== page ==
What Does Coaching Feel Like? Here’s how you can visualise the coaching relationship

What Does Coaching Feel Like?

Here’s how you can visualise the coaching relationship 


When you’re thinking about starting a coaching engagement, if you’ve never had coaching before it can feel a bit mysterious. What does it look and feel like inside that relationship?


As we’re getting started, we’ll be focused on building our working rhythm and understanding your context. Typically my clients spend the first part of our initial session sharing the background context of their issue. We don’t need to go into the minor details, but likewise we don’t want to rush to set a goal or start solving for the issue too fast - we just want to spend time here exploring the themes and understanding what it all means to you.


In this phase, my job is to hear you, reflect back what I’m understanding, challenge and probe your thinking, but also let you talk. This part of coaching might include some venting! That’s totally OK - so long as you know we won't always be in this space. The opportunity to vent and be understood is sometimes really important, but with coaching we want to make sure we’re moving forward to solutions and different ways of thinking and acting, so we can get past that issue. 


Below is a snippet of a coaching engagement I did a few years ago as part of my ICF accreditation. This was a one-off session, so it’s a little more tactical than my usual coaching engagements, however it gives you a flavour of the typical challenges being brought to coaching, and the role I play.


Alex (00:05):

All right, so welcome Chris. Good to have you today.


Chris (00:09):

Thank you.


Alex (00:10):

And, I just wanted to mention before we get started, of course, we're being recorded, so this will be completely anonymous and I'm submitting it to the ICF, and they're here to observe me. So you can be as yourself as you want to. It's still here to add value to you, but, thank you again for being willing.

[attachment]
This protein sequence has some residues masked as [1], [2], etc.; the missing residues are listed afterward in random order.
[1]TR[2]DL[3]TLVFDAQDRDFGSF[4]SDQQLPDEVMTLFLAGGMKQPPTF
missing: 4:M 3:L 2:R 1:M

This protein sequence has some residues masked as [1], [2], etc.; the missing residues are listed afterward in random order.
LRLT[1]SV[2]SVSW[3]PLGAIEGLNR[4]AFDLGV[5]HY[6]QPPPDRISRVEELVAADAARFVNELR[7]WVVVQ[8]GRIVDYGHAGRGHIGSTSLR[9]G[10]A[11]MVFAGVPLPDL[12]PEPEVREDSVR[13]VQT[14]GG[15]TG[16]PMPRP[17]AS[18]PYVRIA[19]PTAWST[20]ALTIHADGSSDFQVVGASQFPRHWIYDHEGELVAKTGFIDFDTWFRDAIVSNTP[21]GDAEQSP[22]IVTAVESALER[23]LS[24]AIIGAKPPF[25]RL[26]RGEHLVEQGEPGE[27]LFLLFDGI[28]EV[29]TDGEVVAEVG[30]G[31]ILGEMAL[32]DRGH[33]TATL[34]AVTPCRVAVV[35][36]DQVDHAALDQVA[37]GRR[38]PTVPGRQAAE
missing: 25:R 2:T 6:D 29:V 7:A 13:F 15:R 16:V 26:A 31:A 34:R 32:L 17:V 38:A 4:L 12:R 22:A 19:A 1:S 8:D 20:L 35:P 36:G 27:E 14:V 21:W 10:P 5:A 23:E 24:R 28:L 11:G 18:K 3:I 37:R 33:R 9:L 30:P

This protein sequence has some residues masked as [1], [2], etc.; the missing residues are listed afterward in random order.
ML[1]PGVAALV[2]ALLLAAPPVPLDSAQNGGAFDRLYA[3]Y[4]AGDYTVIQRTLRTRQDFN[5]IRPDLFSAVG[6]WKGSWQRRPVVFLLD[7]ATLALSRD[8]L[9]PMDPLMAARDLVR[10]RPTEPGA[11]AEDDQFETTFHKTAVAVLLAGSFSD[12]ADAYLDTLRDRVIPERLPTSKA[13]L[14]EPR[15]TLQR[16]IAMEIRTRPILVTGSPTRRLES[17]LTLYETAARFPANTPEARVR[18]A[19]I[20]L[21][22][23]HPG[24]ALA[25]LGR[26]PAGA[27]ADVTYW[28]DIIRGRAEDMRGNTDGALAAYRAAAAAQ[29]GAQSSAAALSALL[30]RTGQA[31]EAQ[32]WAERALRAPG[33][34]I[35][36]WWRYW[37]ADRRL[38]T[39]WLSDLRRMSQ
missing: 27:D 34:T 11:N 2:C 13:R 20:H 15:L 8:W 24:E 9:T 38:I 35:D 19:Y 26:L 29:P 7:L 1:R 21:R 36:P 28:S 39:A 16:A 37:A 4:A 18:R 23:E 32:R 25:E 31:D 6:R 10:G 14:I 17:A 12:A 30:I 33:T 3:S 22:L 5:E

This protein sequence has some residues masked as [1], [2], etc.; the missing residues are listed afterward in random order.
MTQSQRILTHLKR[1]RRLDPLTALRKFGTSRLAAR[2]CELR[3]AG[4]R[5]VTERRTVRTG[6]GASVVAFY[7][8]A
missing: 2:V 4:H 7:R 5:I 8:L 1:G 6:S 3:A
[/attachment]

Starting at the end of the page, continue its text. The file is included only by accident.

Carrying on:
Chris (00:28):

Cool. I'm excited.


Alex (00:31):

So I know from our previous conversations, you'd had some thinking about what you wanted to see from today's conversation. What do you want to get out of this?


Chris (00:46):

Yeah, for sure. So I am currently looking for my next role. I recently just left the bank, which I was there for about twelve and a half years. And my experience there was exciting and fast, and I got to do a lot of different jobs and work all over the world and do a lot of different things, across different industries that we're in as well as different roles, like functions between marketing and product, and managing teams and businesses. I took a redundancy, which I kind-of knew was coming, but has been a really big shift for me. An opportunity I’d say, but pretty shocking too. And now I'm at the point where I need to figure out what's next after an experience like that. I'm having a really hard time picking something or focusing in my attention on even an industry or a type of role I want next because I've had this amazingly broad experience and the ability to do ops and do brand and do digital transformation and internal program management and all kinds of things. I feel I can do anything because I have the experience in so many things, which is great, but not great when you need to find your next thing-


Alex (02:02):

Be targeted.


Chris (02:03):